Gov. Chris Sununu joined Gov. Ron DeSantis — a potential rival for the 2024 GOP presidential nomination — and 23 other Republican governors giving their public support to Texas’s response to the southern border crisis.
“The federal government’s response handling the expiration of Title 42 has represented a complete failure of the Biden Administration,” the GOP governors wrote, led by Iowa Governor Kim Reynolds. “While the federal government has abdicated its duties, Republican governors stand ready to protect the U.S.-Mexico border and keep families safe.”
“Texas Governor Greg Abbott has exemplified leadership at a critical time, leading the way with Operation Lone Star, and deploying the Texas Tactical Border Force to prevent illegal crossings and keep the border secure. We support the efforts to secure the border led by Governor Abbott,” they wrote.
Operation Lone Star surges state law enforcement and other resources “to fill the dangerous gaps left by the Biden Administration’s refusal to secure the border,” according to a statement from Abbott’s office. “Since the launch of Operation Lone Star, the multi-agency effort has led to over 373,000 illegal immigrant apprehensions and more than 28,000 criminal arrests, with more than 25,000 felony charges reported. In the fight against fentanyl, Texas law enforcement has seized over 402 million lethal doses of fentanyl during this border mission.”
Abbott has also been busing willing immigrants to blue “sanctuary cities” like New York and Chicago, though the governors’ letter was silent on that topic.
After a record-setting week in which some 83,000 undocumented migrants crossed the border, the Biden administration has been touting daily crossings at a rate of 5,000 as a victory, telling reporters the border is “much better than you all expected” in the wake of his decision to end Title 42 enforcement policies.
Polls show most Americans don’t agree. The images of crowds swarming the border — and reports that Customs and Border Protection (CBP) agents encountered 16 people on the FBI’s terror watch list in April alone — aren’t helping.
While the issue of security at the northern border is far less serious than where the U.S. and Mexico meet, there has been a record surge in unauthorized crossings of late. The hot spot has been the CBP’s Swanton sector, which includes New Hampshire’s Coos, Grafton, and Carroll Counties. Sununu has asked the Biden administration for help increasing border patrols in this northern sector, and he’s proposed spending $1.4 million of his state budget for additional law enforcement efforts near the border.
New Hampshire Democrats have opposed both efforts and a Dem-backed proposal (HB624), requiring state or local police to let the public know of plans to hold immigration checkpoints, was killed by Republicans in the state Senate.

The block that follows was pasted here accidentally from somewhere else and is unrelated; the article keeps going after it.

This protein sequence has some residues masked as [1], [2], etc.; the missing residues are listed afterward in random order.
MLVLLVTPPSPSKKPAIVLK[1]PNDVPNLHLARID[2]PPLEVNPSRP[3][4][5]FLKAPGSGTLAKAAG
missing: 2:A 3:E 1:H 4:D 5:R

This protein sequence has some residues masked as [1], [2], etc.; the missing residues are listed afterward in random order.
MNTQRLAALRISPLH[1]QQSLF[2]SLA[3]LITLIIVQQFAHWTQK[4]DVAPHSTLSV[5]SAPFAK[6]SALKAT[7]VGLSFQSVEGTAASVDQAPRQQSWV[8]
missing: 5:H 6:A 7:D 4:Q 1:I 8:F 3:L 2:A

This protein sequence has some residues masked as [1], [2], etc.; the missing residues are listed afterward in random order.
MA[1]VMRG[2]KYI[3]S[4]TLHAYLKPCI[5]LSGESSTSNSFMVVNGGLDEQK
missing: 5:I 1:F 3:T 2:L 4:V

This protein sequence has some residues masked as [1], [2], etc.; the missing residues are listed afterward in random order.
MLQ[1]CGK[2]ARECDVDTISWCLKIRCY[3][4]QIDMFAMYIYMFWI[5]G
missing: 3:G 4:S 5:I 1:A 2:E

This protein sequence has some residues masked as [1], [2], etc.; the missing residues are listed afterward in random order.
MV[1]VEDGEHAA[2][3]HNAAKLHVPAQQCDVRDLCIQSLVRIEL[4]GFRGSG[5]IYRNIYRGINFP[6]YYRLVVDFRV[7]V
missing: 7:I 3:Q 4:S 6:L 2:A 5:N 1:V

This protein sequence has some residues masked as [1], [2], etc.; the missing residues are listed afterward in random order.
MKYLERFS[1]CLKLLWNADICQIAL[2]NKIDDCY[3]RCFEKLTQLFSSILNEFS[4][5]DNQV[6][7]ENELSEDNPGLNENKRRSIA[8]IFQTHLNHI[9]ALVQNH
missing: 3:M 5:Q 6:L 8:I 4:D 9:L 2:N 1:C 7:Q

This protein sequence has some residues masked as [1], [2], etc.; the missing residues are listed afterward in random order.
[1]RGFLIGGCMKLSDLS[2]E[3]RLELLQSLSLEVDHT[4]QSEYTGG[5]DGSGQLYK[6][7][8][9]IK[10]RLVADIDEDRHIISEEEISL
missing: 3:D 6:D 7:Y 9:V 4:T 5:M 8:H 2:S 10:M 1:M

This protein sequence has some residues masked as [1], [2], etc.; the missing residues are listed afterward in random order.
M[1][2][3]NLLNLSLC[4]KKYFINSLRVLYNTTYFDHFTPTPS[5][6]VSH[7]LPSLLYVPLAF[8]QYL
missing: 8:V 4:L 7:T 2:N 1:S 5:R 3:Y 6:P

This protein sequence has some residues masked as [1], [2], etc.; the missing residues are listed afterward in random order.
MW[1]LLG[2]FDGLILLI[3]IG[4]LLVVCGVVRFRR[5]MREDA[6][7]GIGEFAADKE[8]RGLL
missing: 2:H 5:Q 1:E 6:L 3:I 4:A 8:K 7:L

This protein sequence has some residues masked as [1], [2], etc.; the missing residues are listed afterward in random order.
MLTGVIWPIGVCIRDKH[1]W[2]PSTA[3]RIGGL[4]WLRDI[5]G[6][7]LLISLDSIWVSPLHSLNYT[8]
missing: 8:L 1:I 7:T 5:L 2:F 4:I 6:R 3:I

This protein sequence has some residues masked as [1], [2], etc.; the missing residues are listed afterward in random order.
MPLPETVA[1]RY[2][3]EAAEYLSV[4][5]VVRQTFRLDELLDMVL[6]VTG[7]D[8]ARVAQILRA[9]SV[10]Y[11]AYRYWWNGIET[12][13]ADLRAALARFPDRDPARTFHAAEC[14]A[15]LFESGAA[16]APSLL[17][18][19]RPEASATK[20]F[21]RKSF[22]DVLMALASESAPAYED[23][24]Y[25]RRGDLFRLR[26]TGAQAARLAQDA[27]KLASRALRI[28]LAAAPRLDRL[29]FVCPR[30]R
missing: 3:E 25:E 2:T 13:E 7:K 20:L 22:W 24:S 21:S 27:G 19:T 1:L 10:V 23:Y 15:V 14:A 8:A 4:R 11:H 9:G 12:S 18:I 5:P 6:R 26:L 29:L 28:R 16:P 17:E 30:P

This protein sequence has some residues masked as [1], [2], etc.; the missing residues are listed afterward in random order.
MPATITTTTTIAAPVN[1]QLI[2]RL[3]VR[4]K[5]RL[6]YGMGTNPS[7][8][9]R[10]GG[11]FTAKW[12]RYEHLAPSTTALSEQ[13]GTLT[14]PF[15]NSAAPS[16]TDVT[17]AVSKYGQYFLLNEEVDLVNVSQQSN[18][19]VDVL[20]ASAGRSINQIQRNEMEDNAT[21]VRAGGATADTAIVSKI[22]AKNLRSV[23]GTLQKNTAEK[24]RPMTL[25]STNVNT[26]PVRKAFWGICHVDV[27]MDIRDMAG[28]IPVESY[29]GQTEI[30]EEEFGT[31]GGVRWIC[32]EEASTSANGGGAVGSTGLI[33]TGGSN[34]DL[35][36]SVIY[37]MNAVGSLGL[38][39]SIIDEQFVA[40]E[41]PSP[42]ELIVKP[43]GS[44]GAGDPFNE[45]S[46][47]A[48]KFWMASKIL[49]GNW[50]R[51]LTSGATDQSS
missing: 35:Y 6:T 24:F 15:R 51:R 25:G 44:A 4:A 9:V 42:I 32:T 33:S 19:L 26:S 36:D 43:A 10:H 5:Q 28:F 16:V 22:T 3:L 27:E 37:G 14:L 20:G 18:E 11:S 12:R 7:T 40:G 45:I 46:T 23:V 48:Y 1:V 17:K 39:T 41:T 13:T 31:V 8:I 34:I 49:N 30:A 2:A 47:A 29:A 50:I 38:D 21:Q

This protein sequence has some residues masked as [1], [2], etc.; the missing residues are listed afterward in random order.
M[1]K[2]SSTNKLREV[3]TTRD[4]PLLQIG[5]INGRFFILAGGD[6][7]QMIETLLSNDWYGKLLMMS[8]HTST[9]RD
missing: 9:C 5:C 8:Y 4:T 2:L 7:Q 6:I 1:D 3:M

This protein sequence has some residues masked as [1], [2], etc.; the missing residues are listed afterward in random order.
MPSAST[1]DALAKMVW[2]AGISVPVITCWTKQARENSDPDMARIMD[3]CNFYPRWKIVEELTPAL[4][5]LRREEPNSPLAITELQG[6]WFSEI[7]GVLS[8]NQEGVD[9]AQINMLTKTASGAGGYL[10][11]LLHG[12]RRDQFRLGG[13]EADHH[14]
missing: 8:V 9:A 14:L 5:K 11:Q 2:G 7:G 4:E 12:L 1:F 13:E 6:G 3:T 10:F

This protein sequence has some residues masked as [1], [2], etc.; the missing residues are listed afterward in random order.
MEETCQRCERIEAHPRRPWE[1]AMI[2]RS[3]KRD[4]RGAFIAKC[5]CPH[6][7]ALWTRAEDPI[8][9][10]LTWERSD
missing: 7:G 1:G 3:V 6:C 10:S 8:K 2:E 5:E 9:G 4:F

“House Bill 624 undermines the critical role that immigration checkpoints play in maintaining the safety and security of our communities,” said Senator Sharon Carson (R-Londonderry). “This bill would have crippled our state’s ability to combat drug and human trafficking by ignoring the challenges being posed by illegal immigration and undermining the effectiveness of our border security initiatives.”
Sununu’s decision to sign off on the border security letter comes just a week after Sununu joined these same GOP governors in opposing a new Biden administration rule that would force schools and colleges to allow men to compete in women’s sports.
“I believe in local control on these matters, and the Biden Administration’s proposed rule could potentially deny funding to some schools if they have policies that conflict with Washington’s proposed rule change,” Sununu said. “The best solutions are at the local level, ultimately up to each school and league — not a one-size-fits-all approach out of Washington.”
Some observers say his willingness to engage on these social issues is a sign he’s leaning toward entering the presidential primary. In an interview with The Messenger, a new political news website, Sununu says he sees a path forward through Iowa.
“I know I could obviously do very well in New Hampshire,” Sununu told Trent Spiner. “But I would need to do very well in Iowa, and I think there’s a huge path to doing that — a strategy a little different than what other folks have thought of before but there’s an amazing opportunity.”